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International rules squad to be without any Dublin players

First time in the history of the series that the All-Ireland champions won’t be represented

There will be no representatives from the All-Ireland champions Dublin in the international rules series this year. Photo: James Crombie/Inpho

There is likely to be no Dublin players in Ireland’s international rules travelling party, which leaves for Australia in just over two weeks. This would be the first time that All-Ireland champions have been unrepresented in the 33-year history of the series.

Dermot Earley, who is one of manager Joe Kernan’s selectors, revealed the prospect at a press conference in DCU on Thursday.

“There haven’t been any (Dublin players) in training. We’ve asked a lot of the Dublin squad to come in but just because of injuries, club commitments, guys just wanting to take a break, I don’t think there will be any Dublin representation on this but again, that’s for Joe to announce.”

Jim Gavin’s panel have been involved in county championship matches since the All-Ireland final in September and although just the Dublin final remains, a number of high-profile players are still involved with their clubs whereas others have work commitments.

Internationals James McCarthy, who travelled in 2014 and ruled himself out last week because of work and Jack McCaffrey, who has already played in two series for Ireland but is out with a cruciate injury, are among the obvious unavailable candidates.

Earley rejected the idea that this devalued the international series, which will be played out over two tests in November.

“Not at all, not at all. I don’t think so. It’s an Irish squad and it should represent the best players in the country and we’ve gone right around all the counties. We spent the summer looking at all games, so we’ve strong representation from the top teams but we’ve good representation from some of the lesser known.”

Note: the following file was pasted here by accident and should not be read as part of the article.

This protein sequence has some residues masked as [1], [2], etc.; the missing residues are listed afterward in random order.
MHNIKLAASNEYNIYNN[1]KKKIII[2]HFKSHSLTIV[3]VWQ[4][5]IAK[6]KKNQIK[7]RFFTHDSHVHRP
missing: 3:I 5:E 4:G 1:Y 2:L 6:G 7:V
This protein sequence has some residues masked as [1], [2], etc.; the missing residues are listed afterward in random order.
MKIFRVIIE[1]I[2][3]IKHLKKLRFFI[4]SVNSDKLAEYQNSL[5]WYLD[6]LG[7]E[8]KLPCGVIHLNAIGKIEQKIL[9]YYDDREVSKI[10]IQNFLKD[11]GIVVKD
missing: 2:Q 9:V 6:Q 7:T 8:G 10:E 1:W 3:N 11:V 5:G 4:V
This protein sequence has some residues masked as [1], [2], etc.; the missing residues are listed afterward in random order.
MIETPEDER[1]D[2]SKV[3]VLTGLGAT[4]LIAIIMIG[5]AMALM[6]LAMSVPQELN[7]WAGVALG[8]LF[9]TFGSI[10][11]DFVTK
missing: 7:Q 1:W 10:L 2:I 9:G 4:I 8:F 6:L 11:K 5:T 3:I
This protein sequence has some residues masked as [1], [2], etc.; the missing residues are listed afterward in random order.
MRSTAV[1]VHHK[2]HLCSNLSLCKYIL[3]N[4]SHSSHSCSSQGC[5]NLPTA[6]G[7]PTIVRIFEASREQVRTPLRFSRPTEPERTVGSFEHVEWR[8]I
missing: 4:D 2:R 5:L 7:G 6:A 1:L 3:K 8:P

He also disagreed when asked was it embarrassing in the context of GAA issues in the past with some of Australia’s selections.

“Any time I’ve played, they’ve been highly competitive. I know there was possibly one or two times they may have brought over teams that weren’t their strongest but again there’s issues down there as well in that this is their off season, they have a very, very challenging full season and a very challenging and long pre-season so you have to understand that.”

Earley will be busy in November, as he will have to leave Australia just before the second test in order to attend the Fenway Classic series in Boston, which will be played in the Super 11 hurling format, devised by the GPA in conjunction with the GAA. He pointed out that he had flagged this with Kernan when asked to serve as an international selector.

“I informed him straight away that I wouldn’t be available for the second test as it did conflict with the Super 11s in Boston. He still wanted me to be on board … and he spoke to Páraic Duffy and I spoke to Páraic Duffy as well, just to be sure before I accepted that they were satisfied with that.”

He said that he was aware that the Super 11s was a controversial concept, seen as elitist and not a valid Gaelic game.

“I can understand their scepticism, they might say it’s not hurling but we are confined to stadiums in the States. I mean we can bring hurling to Gaelic Park and other GAA venues, but we want to bring it to the wider audience out there.”

He added: “It was a success two years ago. We had 28,000 people coming into Fenway Park. This year, we are one month out and we are very close to 20,000 tickets already sold.”